At the meeting, Mayor Don McLaughlin also said Robb Elementary, where the massacre took place on May 24, will be razed.
“You could never ask a child to return to that school or a teacher to return to that school. Ever,” he said.
McLaughlin was highly critical of the Texas Department of Public Safety (DPS) and its chief, Col. Steven McCraw. The Texas Rangers, an agency of the DPS, is leading the investigation into the shooting, and McLaughlin told residents he was upset that he and other city officials were never told how the investigation was going. He went on to say he believed McCraw was making misleading statements to help distance the actions of state troopers and Texas Rangers who responded to the shooting.
“Colonel McCraw has continued, whether you want to call him… lying, divulging, misleading, or confusing information in order to steer his own soldiers and Rangers away from the response. At every briefing, he leaves out the number of his own officers and Rangers who were on site that day,” McLaughlin said.
Earlier in the day, McCraw appeared before Texas lawmakers criticizing law enforcement’s response to the massacre and harshly criticizing the decisions of Uvalde School District Police Chief Pedro “Pete” Arredondo.
“There is compelling evidence that the law enforcement response to the attack on Robb Elementary was an abject failure and contrary to everything we have learned in the past two decades since the Columbine massacre,” he said. McCraw told the Texas Senate Special Committee to Protect All Texans. in Austin.
“Three minutes after the subject entered the West Building, there were a sufficient number of armed officers wearing body armor to isolate, distract and incapacitate the subject,” he continued. “The only thing stopping the Corridor of Dedicated Officers from entering Rooms 111 and 112 was the on-scene commander, who decided to put the lives of the officers before the lives of the children.”
McLaughlin told residents of the meeting hall that he was angry that he could not get answers from the community to the questions they had and said that he had no allegiance to anyone, noting that he could no longer run for mayor.
“The gloves are off,” he said. “As we know (information about the investigation), we will share it. We are not going to hold back any longer. We have been silent at the request of (other agencies) because we thought we were doing a formal investigation and that we were doing the right thing.”
The mayor said he requested body camera video from all agencies responding to the shooting and received none.
Questions remain about what happened between the first and last shot
What happened during those 77 minutes has remained unclear, as Texas officials have offered conflicting accounts of the response.
McCraw’s comments on Tuesday represent the first time an official has provided substantive information about the shooting in weeks. He said the decisions to wait contradict established active shooter protocol – to arrest the suspect as quickly as possible.
“The officers had guns, the kids didn’t. The officers had body armor, the kids didn’t,” McCraw said. “The post-Columbine doctrine is clear, compelling, and unambiguous: stop killing, stop dying.”
The Public Safety Department calendar showed 11 officers arrived at the school, several with guns, within three minutes of the shooter entering classrooms. The suspect then shot and injured several officers who approached the classrooms, and they retreated to a hallway outside the classrooms. The group of officers then remained in the hallway and did not approach the door for another 73 minutes.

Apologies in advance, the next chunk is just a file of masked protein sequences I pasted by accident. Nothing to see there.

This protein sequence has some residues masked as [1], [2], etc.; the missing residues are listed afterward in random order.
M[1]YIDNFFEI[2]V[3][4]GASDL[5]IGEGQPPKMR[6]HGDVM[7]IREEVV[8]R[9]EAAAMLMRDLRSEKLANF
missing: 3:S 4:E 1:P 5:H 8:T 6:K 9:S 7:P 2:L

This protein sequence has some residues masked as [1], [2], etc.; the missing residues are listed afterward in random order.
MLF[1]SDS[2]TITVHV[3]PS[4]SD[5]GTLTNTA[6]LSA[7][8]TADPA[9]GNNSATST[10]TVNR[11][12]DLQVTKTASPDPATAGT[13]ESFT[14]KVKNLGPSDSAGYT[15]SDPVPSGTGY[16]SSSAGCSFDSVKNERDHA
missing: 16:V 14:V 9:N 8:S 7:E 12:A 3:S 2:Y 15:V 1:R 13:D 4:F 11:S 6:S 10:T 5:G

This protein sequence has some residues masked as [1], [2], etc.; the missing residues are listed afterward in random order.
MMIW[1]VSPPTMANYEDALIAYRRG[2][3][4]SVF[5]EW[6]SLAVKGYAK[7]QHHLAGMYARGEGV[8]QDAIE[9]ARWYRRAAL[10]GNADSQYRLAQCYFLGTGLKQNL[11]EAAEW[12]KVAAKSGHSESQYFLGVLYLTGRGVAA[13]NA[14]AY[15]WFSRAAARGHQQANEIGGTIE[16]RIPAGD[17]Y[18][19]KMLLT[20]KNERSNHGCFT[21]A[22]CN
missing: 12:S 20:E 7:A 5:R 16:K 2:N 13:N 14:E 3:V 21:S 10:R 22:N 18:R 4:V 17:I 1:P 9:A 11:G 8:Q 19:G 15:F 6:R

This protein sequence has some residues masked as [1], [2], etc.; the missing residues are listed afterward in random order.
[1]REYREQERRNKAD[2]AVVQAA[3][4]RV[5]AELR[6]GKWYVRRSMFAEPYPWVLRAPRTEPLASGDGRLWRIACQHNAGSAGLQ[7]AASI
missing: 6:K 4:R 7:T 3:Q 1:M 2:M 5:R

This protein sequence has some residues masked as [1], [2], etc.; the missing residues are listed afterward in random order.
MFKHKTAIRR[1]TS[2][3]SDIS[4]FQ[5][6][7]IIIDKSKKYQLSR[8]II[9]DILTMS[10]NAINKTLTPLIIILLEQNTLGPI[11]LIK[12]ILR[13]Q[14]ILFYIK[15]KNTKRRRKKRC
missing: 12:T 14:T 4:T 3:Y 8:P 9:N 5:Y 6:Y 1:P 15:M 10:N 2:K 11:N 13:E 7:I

“As they waited, the commander on the scene was waiting for a radio and guns,” McCraw said, referring to Arredondo. “Then he waited for shields. Then he waited for SWAT. Finally he waited for a key that was never needed.”
Despite the criticism, McCraw expressed embarrassment by calling out Arredondo individually. “I don’t like to single out a person and change and say he’s solely responsible, but at the end of the day, if you take command of the incident, you’re responsible,” McCraw said.
Officers did not attempt to force the doors open for over an hour
However, McCraw said video evidence showed no one ever put their hand on the doorknob to check if it was locked. Additionally, Robb Elementary’s doors could not be locked from the inside, McCraw said, calling it “ridiculous” from a security perspective.
Additionally, Arredondo initially said the responding officers needed more firepower and equipment to get through the gates. For example, at 11:40 a.m., Arredondo called Uvalde Police Department dispatch by phone shortly after the shooter fired on officers and requested additional assistance and a radio, according to a DPS transcript.
However, two of the first officers to arrive on the scene had guns, according to McCraw.
Within minutes of their response, an officer also said a Halligan, a firefighting tool used for forcible entry, was at the scene, according to the timeline. However, the tool was not brought into the school until an hour after officers arrived and was never used, according to the timeline.
A security image obtained by the US statesman from Austin shows at least three officers in the hallway – two of whom have rifles and one who appears to have a tactical shield – at 11:52 a.m., 19 minutes after the shooter entered the school.
In all, officers had access to four ballistic shields inside the school, the fourth of which arrived 30 minutes before officers stormed classrooms, according to the timeline.
CNN has contacted Arredondo’s attorney, George Hyde, and the Uvalde Police Department about the reports.
CNN’s Rosalina Nieves, Dakin Andone, Travis Caldwell and Dave Alsup contributed to this report.